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Barbecue For Yuppies
on July 11, 2001
Mr. Raichlen has become an industry onto himself, complete with retail website. This book will sell a ton of copies no matter what I say, but I have some serious reservations about this cookbook.
The author has the gift of gab, which is a very good thing in this case. He has spent considerable time with the best of the barbecue pros, and it shows. Just reading through this one picks up a wealth of information, and you can't help but learn.
One problem is the recipes. A dirty trick is to present a fantastic recipe that relies on an obscure or hard to get ingredient, and this book is full of them. Most of these recipes will not become a part of your cooking repetoire. Another problem is that the majority of the recipes cover a wide range of international recipes. Traditional, american barbecue gets a scant 50 pages of the nearly 300 pages of this book. Even here, he favors the upscale and chic.
There is a tendency to favor the trendy, like flavor injectors and chutneys. He also goes through topics such as compound butters and flavored oils. Also, if you believe his side comments, all of his recipes go with all types of meats, seafoods and vegetables. In one of the more interesting sections, he has some rare recipes for mustards, ketchup, and hot sauces.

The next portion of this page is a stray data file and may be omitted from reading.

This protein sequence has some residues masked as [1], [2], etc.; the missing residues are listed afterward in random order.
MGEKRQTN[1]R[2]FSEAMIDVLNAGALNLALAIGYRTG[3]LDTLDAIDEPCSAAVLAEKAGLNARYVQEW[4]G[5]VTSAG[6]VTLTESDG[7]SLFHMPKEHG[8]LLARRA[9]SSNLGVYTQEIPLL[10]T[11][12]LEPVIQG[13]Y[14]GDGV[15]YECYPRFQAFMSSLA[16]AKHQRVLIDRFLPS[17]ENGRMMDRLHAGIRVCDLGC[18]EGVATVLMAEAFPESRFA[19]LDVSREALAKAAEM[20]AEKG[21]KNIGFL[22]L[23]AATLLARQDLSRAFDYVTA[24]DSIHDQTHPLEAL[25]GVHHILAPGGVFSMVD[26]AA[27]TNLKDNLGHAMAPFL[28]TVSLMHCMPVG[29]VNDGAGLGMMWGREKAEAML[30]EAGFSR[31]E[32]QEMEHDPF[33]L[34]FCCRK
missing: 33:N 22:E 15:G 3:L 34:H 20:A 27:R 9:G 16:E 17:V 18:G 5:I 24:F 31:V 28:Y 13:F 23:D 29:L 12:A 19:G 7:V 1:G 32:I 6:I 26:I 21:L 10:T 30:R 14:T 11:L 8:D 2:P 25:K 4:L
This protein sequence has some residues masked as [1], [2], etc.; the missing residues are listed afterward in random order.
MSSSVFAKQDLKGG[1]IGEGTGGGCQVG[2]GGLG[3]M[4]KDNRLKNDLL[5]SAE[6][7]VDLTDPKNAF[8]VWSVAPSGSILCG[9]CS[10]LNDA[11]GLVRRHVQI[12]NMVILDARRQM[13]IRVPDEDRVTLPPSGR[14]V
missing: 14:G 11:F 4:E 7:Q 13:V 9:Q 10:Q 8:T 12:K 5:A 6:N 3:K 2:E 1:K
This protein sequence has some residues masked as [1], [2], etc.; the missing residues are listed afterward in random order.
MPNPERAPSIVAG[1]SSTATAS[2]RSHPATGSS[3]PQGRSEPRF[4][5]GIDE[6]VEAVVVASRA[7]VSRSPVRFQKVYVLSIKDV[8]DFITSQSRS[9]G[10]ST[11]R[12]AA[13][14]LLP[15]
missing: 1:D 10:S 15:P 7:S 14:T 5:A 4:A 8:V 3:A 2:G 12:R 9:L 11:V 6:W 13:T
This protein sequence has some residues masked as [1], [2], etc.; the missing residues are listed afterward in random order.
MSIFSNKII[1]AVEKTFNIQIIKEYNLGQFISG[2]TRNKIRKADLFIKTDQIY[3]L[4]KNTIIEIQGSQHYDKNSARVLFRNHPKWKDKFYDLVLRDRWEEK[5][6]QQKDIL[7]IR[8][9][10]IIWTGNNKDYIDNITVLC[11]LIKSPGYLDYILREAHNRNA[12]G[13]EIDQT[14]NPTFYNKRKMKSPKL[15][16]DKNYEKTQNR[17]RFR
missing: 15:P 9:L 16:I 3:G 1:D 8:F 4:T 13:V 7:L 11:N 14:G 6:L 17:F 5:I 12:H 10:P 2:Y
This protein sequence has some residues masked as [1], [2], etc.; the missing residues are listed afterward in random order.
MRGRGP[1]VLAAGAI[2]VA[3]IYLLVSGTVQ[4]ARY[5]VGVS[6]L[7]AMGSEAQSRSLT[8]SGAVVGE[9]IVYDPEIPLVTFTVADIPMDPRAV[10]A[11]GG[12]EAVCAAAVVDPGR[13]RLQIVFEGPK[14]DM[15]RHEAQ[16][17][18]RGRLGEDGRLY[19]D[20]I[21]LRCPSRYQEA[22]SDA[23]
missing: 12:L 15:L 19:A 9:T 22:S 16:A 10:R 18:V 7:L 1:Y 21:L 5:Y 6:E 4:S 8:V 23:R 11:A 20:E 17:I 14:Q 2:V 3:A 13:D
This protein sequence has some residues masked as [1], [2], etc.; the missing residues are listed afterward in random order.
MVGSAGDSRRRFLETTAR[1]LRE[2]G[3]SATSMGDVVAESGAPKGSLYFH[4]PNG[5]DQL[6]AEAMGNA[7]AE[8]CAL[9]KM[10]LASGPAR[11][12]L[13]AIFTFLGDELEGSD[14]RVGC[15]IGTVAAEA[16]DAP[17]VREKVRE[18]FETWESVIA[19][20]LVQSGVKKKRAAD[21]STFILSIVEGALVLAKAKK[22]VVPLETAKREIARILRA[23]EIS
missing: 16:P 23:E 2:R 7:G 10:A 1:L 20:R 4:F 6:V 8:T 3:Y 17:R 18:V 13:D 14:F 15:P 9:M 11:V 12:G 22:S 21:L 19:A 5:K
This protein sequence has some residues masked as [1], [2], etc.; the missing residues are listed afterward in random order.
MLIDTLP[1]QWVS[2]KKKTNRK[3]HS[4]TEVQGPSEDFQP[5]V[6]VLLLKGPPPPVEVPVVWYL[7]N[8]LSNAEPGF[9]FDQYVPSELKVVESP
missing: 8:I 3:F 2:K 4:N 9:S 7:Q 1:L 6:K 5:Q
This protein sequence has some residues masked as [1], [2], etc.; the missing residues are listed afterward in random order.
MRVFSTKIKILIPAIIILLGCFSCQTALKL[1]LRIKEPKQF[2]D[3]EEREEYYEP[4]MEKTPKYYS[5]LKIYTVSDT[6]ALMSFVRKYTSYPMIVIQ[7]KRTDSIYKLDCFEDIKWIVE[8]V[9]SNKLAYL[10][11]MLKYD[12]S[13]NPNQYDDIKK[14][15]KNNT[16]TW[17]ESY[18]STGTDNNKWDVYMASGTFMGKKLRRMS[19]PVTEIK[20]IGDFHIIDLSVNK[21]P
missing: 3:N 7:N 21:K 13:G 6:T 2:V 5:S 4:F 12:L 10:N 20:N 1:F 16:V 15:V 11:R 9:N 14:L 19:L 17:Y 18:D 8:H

I also have one beef with the graphics of this book: many pages have a sidebar that is colored brown. As a result, it is hard to read the text in them.
This book seems to have been aimed at people who will probably never get within a country mile of a smoker. It covers a lot of ancillary subjects, and the topics covered range all over the place. This makes for very good reading, but little hard information. This book is closer to a personal diary than a cookbook. I can recommend this book because it is so interesting. However, if you are serious about barbecue, you will need a few other books beside this one in your collection. It certainly is not a "bible".